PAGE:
Venom #7

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By Donny Cates, Iban Coello & Andres Mossa

The highly anticipated continuation of the acclaimed symbiote-centric comic returns with the “Oversight” arc. The aftershocks of Eddie Brock’s and the Venom symbiote’s encounter with Knull seem to be the focus of this storyline. It doesn’t quite pick up immediately after where issue six left off because that’s part of the mystery and revelations to unfold. It will be a bit of a jarring read in comparison to the previous issues, but Donny Cates and his collaborators are still able to deliver an interesting experience.

Where the previous arc was almost full throttle from start to finish, this book slows things down. It’s clearly a bold move as readers have grown accustomed to Cate’s writing style on Venom, so perhaps this is just another way to shake things up and allow him and the artists to flex different creative muscles. The execution does seem to go into the deep end of this new style though. It’s basically a purely expositional issue with a lackluster cliffhanger. There is one flashback scene that cuts away from the expositional heavy scene (the comic is basically one long interrogation scene) that was a great reprieve, but sadly, like all good things, it was short-lived. The passion for the Venom is still present; there’s even a reveal/explanation for an iconic component of the anti-hero.

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The issue did flow well and was able to keep a pace that didn’t make the content more uninteresting than it could have been. That’s clearly due to a great collaboration between the creatives. Iban Coello was able to bring expressive panels of the two key characters that were in play, although the panel designs themselves were fairly generic and predictable. It also didn’t help that the location was very simple and pristine; granted, this was perhaps intentional as to keep focus on the characters. There is one vivacious full-page shot of the titular character that will make readers’ jaws drop. It accomplished it’s very intention of sending a shock to the audience’s system.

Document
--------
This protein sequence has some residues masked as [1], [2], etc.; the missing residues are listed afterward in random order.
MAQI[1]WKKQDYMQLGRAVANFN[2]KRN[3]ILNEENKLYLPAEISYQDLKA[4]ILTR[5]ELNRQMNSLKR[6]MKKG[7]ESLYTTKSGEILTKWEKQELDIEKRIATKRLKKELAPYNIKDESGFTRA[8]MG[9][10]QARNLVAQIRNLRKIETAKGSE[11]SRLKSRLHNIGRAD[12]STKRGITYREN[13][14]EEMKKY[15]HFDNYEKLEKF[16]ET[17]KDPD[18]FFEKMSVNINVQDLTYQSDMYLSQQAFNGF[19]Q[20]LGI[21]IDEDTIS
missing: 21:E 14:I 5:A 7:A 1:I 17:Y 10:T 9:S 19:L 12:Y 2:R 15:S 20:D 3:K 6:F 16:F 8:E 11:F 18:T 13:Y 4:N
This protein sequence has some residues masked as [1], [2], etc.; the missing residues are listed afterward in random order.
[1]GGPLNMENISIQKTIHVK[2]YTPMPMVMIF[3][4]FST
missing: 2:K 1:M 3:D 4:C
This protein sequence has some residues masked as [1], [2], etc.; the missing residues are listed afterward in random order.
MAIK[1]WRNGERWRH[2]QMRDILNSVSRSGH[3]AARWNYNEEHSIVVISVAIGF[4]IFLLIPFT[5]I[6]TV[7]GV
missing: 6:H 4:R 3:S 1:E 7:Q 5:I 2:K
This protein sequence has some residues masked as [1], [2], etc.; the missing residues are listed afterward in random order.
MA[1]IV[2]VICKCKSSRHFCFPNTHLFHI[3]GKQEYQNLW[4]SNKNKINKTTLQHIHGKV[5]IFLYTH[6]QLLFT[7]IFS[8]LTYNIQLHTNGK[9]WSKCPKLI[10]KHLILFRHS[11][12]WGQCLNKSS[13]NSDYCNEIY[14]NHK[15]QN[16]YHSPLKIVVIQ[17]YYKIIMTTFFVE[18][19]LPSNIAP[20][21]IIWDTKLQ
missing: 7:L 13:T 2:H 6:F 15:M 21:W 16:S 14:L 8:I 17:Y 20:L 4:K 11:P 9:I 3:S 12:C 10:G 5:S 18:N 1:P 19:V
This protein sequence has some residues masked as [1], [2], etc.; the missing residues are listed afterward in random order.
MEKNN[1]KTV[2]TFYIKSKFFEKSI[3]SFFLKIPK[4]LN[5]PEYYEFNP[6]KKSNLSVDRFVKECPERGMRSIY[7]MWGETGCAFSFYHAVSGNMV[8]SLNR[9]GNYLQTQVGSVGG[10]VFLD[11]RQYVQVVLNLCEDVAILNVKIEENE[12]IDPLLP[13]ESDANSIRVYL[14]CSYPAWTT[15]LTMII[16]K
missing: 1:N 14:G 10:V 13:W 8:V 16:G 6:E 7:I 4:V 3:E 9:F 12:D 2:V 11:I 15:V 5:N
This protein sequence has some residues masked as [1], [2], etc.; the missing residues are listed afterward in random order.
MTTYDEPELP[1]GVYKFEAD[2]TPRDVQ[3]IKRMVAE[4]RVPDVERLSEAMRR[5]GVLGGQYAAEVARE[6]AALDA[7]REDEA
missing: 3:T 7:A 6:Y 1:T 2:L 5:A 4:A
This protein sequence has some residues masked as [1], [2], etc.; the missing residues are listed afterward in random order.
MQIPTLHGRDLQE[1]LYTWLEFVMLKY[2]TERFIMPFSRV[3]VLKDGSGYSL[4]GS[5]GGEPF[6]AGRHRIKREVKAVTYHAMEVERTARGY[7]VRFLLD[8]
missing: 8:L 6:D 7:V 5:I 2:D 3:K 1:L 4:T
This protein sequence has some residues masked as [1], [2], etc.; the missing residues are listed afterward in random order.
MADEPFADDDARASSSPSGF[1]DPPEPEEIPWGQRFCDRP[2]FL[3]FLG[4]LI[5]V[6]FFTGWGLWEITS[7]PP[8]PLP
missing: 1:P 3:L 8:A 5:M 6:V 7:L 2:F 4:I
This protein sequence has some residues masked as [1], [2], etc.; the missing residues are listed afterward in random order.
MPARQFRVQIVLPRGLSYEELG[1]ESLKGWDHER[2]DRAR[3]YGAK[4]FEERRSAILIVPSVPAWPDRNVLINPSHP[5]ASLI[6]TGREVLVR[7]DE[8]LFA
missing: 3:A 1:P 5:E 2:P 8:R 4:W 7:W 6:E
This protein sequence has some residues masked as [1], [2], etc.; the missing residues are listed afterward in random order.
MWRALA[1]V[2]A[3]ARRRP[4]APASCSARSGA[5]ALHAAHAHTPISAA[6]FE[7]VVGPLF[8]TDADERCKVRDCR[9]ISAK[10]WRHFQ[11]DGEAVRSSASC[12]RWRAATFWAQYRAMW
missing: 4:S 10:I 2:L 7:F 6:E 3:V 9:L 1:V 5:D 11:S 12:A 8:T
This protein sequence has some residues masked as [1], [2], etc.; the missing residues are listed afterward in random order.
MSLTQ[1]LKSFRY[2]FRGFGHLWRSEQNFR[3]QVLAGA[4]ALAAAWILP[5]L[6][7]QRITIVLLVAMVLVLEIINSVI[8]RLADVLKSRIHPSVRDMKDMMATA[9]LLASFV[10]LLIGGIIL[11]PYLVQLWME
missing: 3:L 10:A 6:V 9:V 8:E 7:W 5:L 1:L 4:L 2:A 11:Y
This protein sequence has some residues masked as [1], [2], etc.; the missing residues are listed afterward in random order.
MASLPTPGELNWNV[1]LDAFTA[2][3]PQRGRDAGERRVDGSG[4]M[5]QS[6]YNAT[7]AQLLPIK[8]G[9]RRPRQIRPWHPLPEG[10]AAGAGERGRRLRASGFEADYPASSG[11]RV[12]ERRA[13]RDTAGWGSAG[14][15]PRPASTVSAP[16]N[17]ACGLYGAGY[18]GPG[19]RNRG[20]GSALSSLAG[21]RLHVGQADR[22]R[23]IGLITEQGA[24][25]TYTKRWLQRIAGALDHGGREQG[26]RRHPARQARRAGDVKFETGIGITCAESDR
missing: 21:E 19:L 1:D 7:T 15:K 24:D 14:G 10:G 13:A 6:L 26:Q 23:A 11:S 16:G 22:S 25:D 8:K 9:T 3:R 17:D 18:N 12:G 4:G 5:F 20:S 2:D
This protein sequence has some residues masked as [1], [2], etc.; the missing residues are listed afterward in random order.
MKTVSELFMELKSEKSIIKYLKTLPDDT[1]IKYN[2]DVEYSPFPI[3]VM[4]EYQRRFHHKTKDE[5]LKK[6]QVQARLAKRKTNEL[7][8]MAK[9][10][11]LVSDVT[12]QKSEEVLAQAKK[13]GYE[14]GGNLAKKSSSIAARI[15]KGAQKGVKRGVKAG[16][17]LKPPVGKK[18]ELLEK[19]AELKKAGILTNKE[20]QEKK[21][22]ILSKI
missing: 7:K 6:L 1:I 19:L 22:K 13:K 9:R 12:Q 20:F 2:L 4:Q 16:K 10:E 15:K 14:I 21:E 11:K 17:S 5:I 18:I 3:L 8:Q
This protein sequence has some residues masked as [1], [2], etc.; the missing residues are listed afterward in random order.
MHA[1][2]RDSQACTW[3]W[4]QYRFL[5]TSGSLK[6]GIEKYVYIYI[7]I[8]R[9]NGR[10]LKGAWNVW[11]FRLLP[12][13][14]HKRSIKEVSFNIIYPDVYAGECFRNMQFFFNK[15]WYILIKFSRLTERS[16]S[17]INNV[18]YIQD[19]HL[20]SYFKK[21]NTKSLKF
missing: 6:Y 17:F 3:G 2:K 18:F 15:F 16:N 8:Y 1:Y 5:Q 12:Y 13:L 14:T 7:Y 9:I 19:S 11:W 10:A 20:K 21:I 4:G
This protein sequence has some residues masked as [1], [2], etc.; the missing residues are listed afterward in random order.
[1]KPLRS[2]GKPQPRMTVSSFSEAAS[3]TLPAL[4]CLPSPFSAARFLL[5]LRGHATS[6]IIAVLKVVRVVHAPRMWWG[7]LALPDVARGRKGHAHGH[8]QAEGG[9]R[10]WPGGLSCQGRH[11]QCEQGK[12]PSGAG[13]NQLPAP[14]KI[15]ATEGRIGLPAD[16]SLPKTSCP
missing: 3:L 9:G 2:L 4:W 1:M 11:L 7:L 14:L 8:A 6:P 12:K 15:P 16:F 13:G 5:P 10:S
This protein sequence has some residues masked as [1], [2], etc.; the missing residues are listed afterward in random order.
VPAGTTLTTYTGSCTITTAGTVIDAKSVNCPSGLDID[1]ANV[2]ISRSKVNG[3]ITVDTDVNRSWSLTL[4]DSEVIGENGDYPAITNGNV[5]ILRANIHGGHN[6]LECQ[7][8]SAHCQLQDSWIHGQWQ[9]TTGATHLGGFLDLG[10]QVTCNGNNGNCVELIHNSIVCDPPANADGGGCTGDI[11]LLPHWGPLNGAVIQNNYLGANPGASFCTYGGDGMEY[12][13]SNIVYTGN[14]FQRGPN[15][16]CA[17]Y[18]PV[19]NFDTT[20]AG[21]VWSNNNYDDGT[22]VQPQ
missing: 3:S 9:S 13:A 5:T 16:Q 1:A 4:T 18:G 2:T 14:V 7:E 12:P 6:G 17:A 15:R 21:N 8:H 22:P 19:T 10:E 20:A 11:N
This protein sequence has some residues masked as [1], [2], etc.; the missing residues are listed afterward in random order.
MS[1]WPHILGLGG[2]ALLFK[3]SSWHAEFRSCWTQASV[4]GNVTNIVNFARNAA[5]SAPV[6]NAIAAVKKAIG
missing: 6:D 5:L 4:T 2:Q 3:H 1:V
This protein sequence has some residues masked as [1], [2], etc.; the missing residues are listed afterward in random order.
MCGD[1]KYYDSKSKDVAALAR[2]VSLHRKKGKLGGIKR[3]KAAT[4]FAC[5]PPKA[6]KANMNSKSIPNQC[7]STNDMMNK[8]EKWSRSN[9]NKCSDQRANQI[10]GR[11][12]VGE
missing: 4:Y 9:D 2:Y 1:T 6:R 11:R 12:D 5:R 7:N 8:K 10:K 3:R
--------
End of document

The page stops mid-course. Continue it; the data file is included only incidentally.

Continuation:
Perhaps, though, the real star collaborator on the book is Andres Mossa. The color work brings a much-needed dimension of vitality that this story needed. The soft, but vibrant color scheme used on the characters is subtle beauty. Mossa elevates the blacks so much that it basically becomes a motif, almost signifying the black abyss that is Venom. There is also a clear variation of hues of the palette used throughout that helps distinguish certain images and pages. The sense of tension is fully realized through the coloring and this issue is fascinating study for this component of comic book creation.

Overall, this was an interesting installment in Cates’ run. As fantastic as his ideas are and his deftness with dialog and imagery, there seems to be some needed work in execution. This is a complete change of pace and, for that, is worth reading and thinking on. What was the team wanting to accomplish? Was it purely expositional narrative needing to be knocked out of the way to get to the meat of the arc? These answers may come with time, but even if they don’t, this series is worth sticking with.

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Overall, this was an interesting installment in Cates' run. As fantastic as his ideas are and his deftness with dialog and imagery, there seems to be some needed work in execution. This is a complete change of pace and, for that, is worth reading and thinking on. What was the team wanting to accomplish? Was it purely expositional narrative needing to be knocked out of the way to get to the meat of the arc? These answers may come with time, but even if they don’t, this series is worth sticking with.
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